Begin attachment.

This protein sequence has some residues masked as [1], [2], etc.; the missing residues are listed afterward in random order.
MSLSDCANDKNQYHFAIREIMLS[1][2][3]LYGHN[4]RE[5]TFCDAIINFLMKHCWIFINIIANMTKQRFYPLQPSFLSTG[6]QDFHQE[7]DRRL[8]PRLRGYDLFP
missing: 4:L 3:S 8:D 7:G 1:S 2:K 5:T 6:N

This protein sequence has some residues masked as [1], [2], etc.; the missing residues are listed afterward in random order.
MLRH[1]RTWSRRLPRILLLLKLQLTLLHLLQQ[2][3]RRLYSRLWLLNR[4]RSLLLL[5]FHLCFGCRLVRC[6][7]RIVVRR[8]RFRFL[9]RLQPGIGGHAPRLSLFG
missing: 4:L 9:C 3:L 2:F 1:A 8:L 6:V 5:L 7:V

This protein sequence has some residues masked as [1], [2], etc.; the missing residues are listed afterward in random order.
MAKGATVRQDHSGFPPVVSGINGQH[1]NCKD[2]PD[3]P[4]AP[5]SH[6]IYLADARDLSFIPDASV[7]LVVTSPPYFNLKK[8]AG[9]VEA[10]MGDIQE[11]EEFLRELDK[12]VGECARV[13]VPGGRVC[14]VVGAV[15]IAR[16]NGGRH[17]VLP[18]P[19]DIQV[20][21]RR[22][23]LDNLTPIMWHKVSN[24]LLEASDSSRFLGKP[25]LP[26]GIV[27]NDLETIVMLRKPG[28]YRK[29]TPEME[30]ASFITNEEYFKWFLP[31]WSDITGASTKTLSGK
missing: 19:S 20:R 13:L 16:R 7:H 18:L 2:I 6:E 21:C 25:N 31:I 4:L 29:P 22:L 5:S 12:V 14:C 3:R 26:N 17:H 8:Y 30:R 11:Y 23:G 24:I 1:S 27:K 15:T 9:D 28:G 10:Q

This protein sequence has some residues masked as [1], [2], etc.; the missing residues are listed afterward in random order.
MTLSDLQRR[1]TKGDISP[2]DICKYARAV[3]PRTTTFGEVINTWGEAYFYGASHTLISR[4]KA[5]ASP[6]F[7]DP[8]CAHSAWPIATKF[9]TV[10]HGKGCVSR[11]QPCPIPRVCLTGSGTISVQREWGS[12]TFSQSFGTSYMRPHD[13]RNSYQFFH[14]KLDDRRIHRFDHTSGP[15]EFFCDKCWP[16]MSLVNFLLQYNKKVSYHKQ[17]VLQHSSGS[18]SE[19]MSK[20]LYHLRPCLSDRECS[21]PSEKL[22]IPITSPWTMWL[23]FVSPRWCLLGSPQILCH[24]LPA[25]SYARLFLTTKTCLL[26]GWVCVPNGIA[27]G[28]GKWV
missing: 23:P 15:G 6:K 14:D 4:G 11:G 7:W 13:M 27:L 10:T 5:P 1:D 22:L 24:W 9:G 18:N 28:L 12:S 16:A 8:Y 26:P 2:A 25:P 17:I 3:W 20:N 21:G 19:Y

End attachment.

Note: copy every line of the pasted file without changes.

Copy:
This protein sequence has some residues masked as [1], [2], etc.; the missing residues are listed afterward in random order.
MSLSDCANDKNQYHFAIREIMLS[1][2][3]LYGHN[4]RE[5]TFCDAIINFLMKHCWIFINIIANMTKQRFYPLQPSFLSTG[6]QDFHQE[7]DRRL[8]PRLRGYDLFP
missing: 4:L 3:S 8:D 7:G 1:S 2:K 5:T 6:N

This protein sequence has some residues masked as [1], [2], etc.; the missing residues are listed afterward in random order.
MLRH[1]RTWSRRLPRILLLLKLQLTLLHLLQQ[2][3]RRLYSRLWLLNR[4]RSLLLL[5]FHLCFGCRLVRC[6][7]RIVVRR[8]RFRFL[9]RLQPGIGGHAPRLSLFG
missing: 4:L 9:C 3:L 2:F 1:A 8:L 6:V 5:L 7:V

This protein sequence has some residues masked as [1], [2], etc.; the missing residues are listed afterward in random order.
MAKGATVRQDHSGFPPVVSGINGQH[1]NCKD[2]PD[3]P[4]AP[5]SH[6]IYLADARDLSFIPDASV[7]LVVTSPPYFNLKK[8]AG[9]VEA[10]MGDIQE[11]EEFLRELDK[12]VGECARV[13]VPGGRVC[14]VVGAV[15]IAR[16]NGGRH[17]VLP[18]P[19]DIQV[20][21]RR[22][23]LDNLTPIMWHKVSN[24]LLEASDSSRFLGKP[25]LP[26]GIV[27]NDLETIVMLRKPG[28]YRK[29]TPEME[30]ASFITNEEYFKWFLP[31]WSDITGASTKTLSGK
missing: 19:S 20:R 13:L 16:R 7:H 18:L 2:I 6:E 21:C 25:N 31:I 4:L 29:P 22:L 5:S 12:V 14:C 3:R 26:N 17:H 8:Y 30:R 11:Y 23:G 24:I 1:S 27:K 15:T 9:D 28:G 10:Q

This protein sequence has some residues masked as [1], [2], etc.; the missing residues are listed afterward in random order.
MTLSDLQRR[1]TKGDISP[2]DICKYARAV[3]PRTTTFGEVINTWGEAYFYGASHTLISR[4]KA[5]ASP[6]F[7]DP[8]CAHSAWPIATKF[9]TV[10]HGKGCVSR[11]QPCPIPRVCLTGSGTISVQREWGS[12]TFSQSFGTSYMRPHD[13]RNSYQFFH[14]KLDDRRIHRFDHTSGP[15]EFFCDKCWP[16]MSLVNFLLQYNKKVSYHKQ[17]VLQHSSGS[18]SE[19]MSK[20]LYHLRPCLSDRECS[21]PSEKL[22]IPITSPWTMWL[23]FVSPRWCLLGSPQILCH[24]LPA[25]SYARLFLTTKTCLL[26]GWVCVPNGIA[27]G[28]GKWV
missing: 23:P 15:G 6:K 14:D 4:G 11:G 7:W 13:M 27:L 10:T 5:P 1:D 22:L 24:W 9:G 18:N 28:L 12:S 16:A 8:Y 26:P 2:A 25:P 17:I 3:W 20:N 21:G 19:Y